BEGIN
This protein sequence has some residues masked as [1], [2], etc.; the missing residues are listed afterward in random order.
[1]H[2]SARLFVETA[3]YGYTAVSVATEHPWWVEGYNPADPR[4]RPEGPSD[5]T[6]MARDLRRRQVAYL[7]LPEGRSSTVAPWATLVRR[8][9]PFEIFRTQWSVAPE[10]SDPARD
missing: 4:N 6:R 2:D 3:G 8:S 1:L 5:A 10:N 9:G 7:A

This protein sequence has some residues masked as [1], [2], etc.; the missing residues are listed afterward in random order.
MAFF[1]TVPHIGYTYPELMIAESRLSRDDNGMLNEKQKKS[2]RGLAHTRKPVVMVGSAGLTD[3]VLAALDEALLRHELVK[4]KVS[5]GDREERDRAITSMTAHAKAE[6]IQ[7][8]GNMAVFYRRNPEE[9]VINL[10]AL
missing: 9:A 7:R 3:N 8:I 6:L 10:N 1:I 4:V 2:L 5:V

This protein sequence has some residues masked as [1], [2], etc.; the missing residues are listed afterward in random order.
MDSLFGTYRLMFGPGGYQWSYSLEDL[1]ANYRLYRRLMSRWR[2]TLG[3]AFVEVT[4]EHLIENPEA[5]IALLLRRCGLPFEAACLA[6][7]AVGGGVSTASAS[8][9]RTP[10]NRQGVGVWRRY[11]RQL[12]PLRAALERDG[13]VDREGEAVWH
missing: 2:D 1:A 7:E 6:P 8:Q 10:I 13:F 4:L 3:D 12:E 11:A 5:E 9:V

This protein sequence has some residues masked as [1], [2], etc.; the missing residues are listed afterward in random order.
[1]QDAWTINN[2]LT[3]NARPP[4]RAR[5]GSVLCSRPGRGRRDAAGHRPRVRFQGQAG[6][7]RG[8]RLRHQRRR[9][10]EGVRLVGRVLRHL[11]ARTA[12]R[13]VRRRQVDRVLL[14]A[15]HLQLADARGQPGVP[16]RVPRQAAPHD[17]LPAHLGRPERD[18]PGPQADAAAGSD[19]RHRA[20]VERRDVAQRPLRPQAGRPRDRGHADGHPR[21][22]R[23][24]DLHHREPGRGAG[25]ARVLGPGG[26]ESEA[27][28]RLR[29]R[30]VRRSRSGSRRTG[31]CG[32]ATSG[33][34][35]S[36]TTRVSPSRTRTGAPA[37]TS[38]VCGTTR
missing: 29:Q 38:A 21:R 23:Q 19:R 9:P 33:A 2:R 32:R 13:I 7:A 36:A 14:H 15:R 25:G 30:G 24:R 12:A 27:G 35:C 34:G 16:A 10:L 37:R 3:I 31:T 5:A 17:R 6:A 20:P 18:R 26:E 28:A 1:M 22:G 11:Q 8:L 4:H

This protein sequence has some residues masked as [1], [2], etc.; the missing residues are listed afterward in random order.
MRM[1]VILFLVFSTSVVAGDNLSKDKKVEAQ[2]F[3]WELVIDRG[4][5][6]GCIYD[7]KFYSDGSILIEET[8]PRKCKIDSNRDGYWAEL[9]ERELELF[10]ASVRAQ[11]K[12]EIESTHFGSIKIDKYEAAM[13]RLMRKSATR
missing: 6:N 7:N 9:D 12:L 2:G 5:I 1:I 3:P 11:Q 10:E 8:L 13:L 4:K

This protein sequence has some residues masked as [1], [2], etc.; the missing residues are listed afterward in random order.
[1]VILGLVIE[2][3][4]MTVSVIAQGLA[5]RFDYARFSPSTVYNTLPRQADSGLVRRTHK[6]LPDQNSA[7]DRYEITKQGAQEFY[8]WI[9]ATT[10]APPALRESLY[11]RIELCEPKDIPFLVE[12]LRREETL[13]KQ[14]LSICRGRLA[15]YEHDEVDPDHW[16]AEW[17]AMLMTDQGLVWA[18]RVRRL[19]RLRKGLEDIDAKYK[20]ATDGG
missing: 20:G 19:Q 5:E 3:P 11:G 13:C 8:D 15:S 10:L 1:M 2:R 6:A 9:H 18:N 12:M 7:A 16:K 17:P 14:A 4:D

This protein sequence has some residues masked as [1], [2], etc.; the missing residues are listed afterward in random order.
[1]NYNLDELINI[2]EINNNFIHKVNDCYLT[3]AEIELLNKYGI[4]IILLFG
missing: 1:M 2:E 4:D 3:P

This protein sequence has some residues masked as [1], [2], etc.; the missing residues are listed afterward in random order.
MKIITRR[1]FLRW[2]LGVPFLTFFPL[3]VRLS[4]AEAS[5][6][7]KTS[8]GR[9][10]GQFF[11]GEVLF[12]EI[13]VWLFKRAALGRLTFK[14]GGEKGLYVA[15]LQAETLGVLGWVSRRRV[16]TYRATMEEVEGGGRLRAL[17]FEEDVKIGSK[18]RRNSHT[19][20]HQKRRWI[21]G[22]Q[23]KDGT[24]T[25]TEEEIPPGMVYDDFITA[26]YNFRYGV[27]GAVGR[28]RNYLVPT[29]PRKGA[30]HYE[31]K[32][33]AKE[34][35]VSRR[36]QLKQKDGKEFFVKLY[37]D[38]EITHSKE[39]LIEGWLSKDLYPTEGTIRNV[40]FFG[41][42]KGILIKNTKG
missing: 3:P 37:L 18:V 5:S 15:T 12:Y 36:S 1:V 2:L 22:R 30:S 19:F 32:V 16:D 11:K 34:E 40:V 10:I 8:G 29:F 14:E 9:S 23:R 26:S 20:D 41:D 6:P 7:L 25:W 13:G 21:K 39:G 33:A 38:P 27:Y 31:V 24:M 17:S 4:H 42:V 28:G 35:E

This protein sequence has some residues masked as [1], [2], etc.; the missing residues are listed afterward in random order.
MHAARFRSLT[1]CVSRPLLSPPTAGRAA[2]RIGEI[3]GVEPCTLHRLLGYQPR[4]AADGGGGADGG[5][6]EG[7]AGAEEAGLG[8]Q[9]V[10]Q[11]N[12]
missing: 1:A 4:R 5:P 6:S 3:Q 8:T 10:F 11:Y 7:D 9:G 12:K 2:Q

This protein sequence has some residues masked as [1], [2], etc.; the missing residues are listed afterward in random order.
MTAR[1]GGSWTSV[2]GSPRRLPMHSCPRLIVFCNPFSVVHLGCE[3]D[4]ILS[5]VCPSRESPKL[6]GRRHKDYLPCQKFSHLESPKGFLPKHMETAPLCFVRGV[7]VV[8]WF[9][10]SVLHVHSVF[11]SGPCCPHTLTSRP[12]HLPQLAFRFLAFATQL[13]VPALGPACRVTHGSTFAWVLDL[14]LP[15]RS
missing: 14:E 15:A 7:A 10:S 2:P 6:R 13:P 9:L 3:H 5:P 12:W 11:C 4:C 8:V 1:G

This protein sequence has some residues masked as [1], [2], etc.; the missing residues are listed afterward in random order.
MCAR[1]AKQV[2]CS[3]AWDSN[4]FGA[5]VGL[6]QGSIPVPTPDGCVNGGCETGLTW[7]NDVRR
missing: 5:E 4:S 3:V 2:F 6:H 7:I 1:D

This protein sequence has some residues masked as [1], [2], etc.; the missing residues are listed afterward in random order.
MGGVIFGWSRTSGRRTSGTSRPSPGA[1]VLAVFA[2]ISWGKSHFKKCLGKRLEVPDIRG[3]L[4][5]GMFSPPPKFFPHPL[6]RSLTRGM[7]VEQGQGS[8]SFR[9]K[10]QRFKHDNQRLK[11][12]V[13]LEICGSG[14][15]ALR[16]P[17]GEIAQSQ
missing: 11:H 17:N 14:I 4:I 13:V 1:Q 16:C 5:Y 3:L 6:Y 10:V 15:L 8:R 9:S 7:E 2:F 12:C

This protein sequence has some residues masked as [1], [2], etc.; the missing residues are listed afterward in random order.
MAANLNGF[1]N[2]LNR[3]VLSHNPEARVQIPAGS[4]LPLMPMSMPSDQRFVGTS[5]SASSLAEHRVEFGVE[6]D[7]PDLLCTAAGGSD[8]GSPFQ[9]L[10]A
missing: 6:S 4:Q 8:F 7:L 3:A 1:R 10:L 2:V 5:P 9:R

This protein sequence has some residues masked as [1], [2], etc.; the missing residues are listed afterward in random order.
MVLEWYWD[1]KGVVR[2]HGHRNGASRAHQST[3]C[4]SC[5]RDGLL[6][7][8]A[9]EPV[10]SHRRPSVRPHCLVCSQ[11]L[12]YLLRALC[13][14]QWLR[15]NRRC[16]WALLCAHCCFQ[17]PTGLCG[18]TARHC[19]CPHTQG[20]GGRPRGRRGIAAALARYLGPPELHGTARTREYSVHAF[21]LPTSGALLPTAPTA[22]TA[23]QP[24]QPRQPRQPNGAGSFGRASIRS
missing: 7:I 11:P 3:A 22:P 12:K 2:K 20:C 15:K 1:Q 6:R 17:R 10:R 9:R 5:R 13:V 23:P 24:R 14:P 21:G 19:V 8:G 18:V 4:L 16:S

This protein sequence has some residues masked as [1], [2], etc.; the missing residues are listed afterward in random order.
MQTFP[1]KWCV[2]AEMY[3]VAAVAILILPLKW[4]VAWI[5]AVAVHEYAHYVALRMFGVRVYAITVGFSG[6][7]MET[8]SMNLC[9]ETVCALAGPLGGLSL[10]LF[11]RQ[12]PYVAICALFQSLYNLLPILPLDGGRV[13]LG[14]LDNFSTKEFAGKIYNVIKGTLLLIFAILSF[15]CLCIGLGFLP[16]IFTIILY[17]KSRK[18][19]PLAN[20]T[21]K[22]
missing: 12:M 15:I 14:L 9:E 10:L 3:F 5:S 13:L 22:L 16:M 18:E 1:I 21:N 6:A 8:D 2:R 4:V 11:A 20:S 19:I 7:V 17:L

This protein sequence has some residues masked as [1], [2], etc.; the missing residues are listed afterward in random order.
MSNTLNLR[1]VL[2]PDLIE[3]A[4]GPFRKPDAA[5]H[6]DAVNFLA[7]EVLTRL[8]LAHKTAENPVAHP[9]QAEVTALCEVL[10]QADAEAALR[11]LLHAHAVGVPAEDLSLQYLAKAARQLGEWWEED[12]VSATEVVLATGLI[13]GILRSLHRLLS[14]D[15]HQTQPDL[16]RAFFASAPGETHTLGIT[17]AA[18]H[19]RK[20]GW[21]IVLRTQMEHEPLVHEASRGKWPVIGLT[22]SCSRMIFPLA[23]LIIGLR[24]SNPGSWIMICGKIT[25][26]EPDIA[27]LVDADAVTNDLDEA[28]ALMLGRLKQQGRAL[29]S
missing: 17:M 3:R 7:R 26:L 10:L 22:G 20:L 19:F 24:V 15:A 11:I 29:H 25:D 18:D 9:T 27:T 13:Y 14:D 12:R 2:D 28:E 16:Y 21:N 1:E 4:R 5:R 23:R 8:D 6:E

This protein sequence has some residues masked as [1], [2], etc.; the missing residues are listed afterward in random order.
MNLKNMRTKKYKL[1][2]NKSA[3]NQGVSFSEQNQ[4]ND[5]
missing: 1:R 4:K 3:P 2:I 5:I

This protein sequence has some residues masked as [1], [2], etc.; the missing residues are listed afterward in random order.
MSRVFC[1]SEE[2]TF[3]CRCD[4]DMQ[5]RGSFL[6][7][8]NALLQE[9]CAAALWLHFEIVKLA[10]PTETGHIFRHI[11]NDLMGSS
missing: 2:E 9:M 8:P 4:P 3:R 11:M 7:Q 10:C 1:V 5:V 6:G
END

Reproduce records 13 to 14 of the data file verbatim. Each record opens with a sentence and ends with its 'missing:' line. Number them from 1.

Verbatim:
This protein sequence has some residues masked as [1], [2], etc.; the missing residues are listed afterward in random order.
MAANLNGF[1]N[2]LNR[3]VLSHNPEARVQIPAGS[4]LPLMPMSMPSDQRFVGTS[5]SASSLAEHRVEFGVE[6]D[7]PDLLCTAAGGSD[8]GSPFQ[9]L[10]A
missing: 6:S 4:Q 8:F 7:L 3:A 1:R 10:L 2:V 5:P 9:R

This protein sequence has some residues masked as [1], [2], etc.; the missing residues are listed afterward in random order.
MVLEWYWD[1]KGVVR[2]HGHRNGASRAHQST[3]C[4]SC[5]RDGLL[6][7][8]A[9]EPV[10]SHRRPSVRPHCLVCSQ[11]L[12]YLLRALC[13][14]QWLR[15]NRRC[16]WALLCAHCCFQ[17]PTGLCG[18]TARHC[19]CPHTQG[20]GGRPRGRRGIAAALARYLGPPELHGTARTREYSVHAF[21]LPTSGALLPTAPTA[22]TA[23]QP[24]QPRQPRQPNGAGSFGRASIRS
missing: 7:I 11:P 3:A 22:P 12:K 2:K 20:C 15:K 1:Q 6:R 17:R 10:R 9:R 5:R 13:V 23:P 24:R 14:P 21:G 19:V 8:G 18:V 4:L 16:S